The third part of the response to the crisis was unique to Europe – setting up new institutions and frameworks. Key to this was the realisation that the long-term viability of EMU needed a comprehensive approach to address its weaknesses, not a quick fix.

On the financial union side, Europe decided to safeguard financial stability by transferring responsibility for banking supervision to the European level.[1] The European supervisory authorities were set up to make sure that the newly created single rulebook would be uniformly applied across the EU. The establishment of the banking union with a single supervisor in the euro area further ensures that banks in the euro area operate under equal conditions regardless of their location, as the ECB seeks to implement common high standards of supervision, foster a level playing field and promote financial integration.

But common supervision was always just one piece of the puzzle. Indeed, the establishment of the Single Resolution Mechanism as the second pillar of the banking union addressed the lack of mechanisms to deal with the failure of cross-border and of significant banks.

Also as regards fiscal and economic policies, the Union drew the lessons from the crisis and strengthened its frameworks. The Stability and Growth Pact was revised and reinforced by the fiscal compact. And the macroeconomic imbalance procedure was put in place to monitor and address the wide variety of economic imbalances that had fuelled the crisis.

Finally, the European Stability Mechanism was established to support countries that faced difficulties in accessing markets and to bring them back to a sustainable growth path.

All in all, the different elements of the response ensured that the crisis was overcome and that the seeds for longer-term reforms were planted.

I wish I could stop here now and say all is fine. Unfortunately, I can’t. As memories of the crisis start to fade, so does the sense of urgency which drove EMU’s institutional reform.

Further reforms are needed to ensure that integration in the banking and capital markets leads to better risk diversification, thus stabilising the financial sector and protecting the economy from any future economic shocks.[2] And, at the same time, we need to work on the fiscal and economic governance to make sure that economic integration doesn’t bring with it an increased risk of imbalances.

Completing the banking union with confidence-building measures

Instead of finalising the banking union to reap all its benefits, we have come to what seems to be a fork in the road, with some saying we should focus primarily on risk reduction, while others are emphasising the importance of risk sharing.

Both approaches have valid arguments, and I would argue that both paths can be followed at the same time.

The advocates of risk reduction argue that the underlying vulnerabilities in the banking sector which triggered the crisis need to be forcefully tackled. In particular, there should be an assurance that the resources pooled at EU level in the banking union are not used to pay for the fallout of past policy mistakes.

And we have made progress on that front: banks are now more resilient due to their increased levels and quality of capital and liquidity buffers. MREL requirements are gradually being met, as envisaged. Progress in tackling legacy problems, such as the high levels of non-performing loans, is ongoing and should continue.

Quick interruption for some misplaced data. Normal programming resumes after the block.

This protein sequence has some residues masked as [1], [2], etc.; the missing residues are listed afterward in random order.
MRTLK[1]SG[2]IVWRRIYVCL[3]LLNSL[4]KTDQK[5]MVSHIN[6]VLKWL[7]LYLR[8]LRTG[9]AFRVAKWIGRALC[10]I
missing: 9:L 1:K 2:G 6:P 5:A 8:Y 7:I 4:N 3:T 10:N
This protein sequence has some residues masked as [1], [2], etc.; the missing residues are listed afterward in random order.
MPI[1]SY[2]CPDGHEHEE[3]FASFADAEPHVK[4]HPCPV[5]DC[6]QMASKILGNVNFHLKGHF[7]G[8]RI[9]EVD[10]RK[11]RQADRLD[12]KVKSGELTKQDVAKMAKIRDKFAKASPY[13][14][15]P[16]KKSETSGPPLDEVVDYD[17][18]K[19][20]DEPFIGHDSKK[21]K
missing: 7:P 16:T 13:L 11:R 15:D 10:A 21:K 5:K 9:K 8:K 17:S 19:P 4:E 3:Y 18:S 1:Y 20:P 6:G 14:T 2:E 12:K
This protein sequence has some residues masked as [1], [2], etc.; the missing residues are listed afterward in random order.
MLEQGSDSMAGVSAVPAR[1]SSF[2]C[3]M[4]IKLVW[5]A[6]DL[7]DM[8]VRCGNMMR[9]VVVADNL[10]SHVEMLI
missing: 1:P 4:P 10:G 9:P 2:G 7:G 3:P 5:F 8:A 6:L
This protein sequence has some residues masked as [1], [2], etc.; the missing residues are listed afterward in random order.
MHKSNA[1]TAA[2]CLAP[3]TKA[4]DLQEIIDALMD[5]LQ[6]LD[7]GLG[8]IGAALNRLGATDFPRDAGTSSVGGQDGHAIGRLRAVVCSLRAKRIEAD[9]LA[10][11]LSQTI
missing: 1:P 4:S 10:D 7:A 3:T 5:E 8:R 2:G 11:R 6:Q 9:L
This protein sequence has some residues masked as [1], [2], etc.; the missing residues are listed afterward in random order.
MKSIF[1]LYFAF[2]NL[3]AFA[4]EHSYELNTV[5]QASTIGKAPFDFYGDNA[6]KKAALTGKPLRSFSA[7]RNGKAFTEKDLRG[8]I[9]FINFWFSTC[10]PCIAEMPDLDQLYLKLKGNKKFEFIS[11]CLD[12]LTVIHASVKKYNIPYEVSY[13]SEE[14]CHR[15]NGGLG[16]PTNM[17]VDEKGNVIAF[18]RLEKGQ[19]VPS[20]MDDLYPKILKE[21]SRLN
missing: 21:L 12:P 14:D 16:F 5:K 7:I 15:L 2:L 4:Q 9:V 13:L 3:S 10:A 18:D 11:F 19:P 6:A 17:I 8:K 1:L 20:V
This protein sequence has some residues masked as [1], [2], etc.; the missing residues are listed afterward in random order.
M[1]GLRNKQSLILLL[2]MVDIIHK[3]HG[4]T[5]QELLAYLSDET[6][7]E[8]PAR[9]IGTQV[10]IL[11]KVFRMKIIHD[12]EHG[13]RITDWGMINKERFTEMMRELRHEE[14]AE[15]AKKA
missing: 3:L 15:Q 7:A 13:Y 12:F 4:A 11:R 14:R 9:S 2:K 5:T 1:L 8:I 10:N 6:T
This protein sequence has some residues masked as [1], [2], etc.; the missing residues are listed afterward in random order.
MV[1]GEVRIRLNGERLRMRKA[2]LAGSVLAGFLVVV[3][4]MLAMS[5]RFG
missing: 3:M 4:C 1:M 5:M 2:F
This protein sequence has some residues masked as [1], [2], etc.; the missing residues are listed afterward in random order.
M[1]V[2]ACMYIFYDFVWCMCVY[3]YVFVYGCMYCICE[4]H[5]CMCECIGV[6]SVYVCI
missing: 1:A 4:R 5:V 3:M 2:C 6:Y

On the other hand, the advocates of risk sharing rightly argue that mechanisms are needed to build confidence in the resilience of the financial sector as a whole and that such measures are also indispensable to consolidate trust in the euro area.

Trust that, in turn, is vital to effectively reduce risks.

Cases-in-point include the establishment of a credible backstop for the Single Resolution Fund (SRF) and of a European deposit insurance scheme (EDIS).

Establishing a credible backstop for the SRF will instil confidence in the markets that resolution will happen in an orderly fashion, thus helping resolution authorities to perform their tasks while avoiding financial stability risks.

Similarly, a fully mutualised EDIS would contribute to making sure that bank failures do not trigger financial instability, as depositors will trust that their deposits are safe, regardless of the location of the bank in question. EDIS and the backstop for the SRF are thus not only risk-sharing but also confidence- building mechanisms contributing to risk reduction.

And to foster confidence that funds pooled in EDIS will not lead to systematic transfers between banking sectors, banks’ contributions to the deposit insurance fund can be designed to reflect the relative riskiness of banks, following a polluter-pays principle.[3]

There are some who believe that public backstops should remain a national responsibility. But for both institutional and economic reasons this cannot be the answer.

Given the reality of the banking union, it would make little sense for national governments to individually backstop the financial sector without having the responsibility or tools for much of its supervision and resolution. Moreover, as long as national authorities are responsible for bearing the costs of crises, they will be inclined to keep resources within their borders, or ring-fence them, which in turn will undermine cross-border financial integration.